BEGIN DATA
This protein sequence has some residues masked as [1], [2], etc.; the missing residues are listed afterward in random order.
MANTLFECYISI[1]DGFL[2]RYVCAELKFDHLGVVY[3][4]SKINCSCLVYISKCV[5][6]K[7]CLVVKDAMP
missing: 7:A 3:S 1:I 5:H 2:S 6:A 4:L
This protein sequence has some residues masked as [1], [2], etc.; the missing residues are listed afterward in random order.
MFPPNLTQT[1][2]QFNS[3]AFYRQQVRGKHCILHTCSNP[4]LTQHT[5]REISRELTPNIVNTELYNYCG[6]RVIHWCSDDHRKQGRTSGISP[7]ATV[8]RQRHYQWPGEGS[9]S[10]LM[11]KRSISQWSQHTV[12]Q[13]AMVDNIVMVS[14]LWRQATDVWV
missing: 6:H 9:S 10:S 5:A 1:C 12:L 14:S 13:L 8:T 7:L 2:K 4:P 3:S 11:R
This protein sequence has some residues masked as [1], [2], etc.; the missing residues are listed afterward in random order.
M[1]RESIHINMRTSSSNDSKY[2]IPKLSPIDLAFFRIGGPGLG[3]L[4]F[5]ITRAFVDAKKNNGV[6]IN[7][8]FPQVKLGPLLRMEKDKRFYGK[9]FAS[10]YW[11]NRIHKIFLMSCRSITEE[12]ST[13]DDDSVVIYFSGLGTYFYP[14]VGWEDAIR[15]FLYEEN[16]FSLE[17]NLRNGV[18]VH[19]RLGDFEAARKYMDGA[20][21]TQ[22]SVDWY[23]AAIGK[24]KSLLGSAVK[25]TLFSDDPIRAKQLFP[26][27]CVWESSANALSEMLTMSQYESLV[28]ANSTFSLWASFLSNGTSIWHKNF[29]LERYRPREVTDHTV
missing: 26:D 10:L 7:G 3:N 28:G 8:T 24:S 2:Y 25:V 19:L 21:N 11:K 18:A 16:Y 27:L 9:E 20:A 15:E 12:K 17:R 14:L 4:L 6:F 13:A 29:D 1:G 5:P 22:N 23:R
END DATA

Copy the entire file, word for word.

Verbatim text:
This protein sequence has some residues masked as [1], [2], etc.; the missing residues are listed afterward in random order.
MANTLFECYISI[1]DGFL[2]RYVCAELKFDHLGVVY[3][4]SKINCSCLVYISKCV[5][6]K[7]CLVVKDAMP
missing: 7:A 3:S 1:I 5:H 2:S 6:A 4:L
This protein sequence has some residues masked as [1], [2], etc.; the missing residues are listed afterward in random order.
MFPPNLTQT[1][2]QFNS[3]AFYRQQVRGKHCILHTCSNP[4]LTQHT[5]REISRELTPNIVNTELYNYCG[6]RVIHWCSDDHRKQGRTSGISP[7]ATV[8]RQRHYQWPGEGS[9]S[10]LM[11]KRSISQWSQHTV[12]Q[13]AMVDNIVMVS[14]LWRQATDVWV
missing: 6:H 9:S 10:S 5:A 1:C 12:L 14:S 13:L 8:T 7:L 2:K 4:P 3:S 11:R
This protein sequence has some residues masked as [1], [2], etc.; the missing residues are listed afterward in random order.
M[1]RESIHINMRTSSSNDSKY[2]IPKLSPIDLAFFRIGGPGLG[3]L[4]F[5]ITRAFVDAKKNNGV[6]IN[7][8]FPQVKLGPLLRMEKDKRFYGK[9]FAS[10]YW[11]NRIHKIFLMSCRSITEE[12]ST[13]DDDSVVIYFSGLGTYFYP[14]VGWEDAIR[15]FLYEEN[16]FSLE[17]NLRNGV[18]VH[19]RLGDFEAARKYMDGA[20][21]TQ[22]SVDWY[23]AAIGK[24]KSLLGSAVK[25]TLFSDDPIRAKQLFP[26][27]CVWESSANALSEMLTMSQYESLV[28]ANSTFSLWASFLSNGTSIWHKNF[29]LERYRPREVTDHTV
missing: 26:D 10:L 7:G 3:N 28:G 8:T 24:S 2:Y 25:V 19:L 21:N 11:K 18:A 16:Y 27:L 9:E 20:A 15:E 12:K 17:R 14:L 4:L 6:F 13:A 29:D 1:G 5:P 22:N 23:R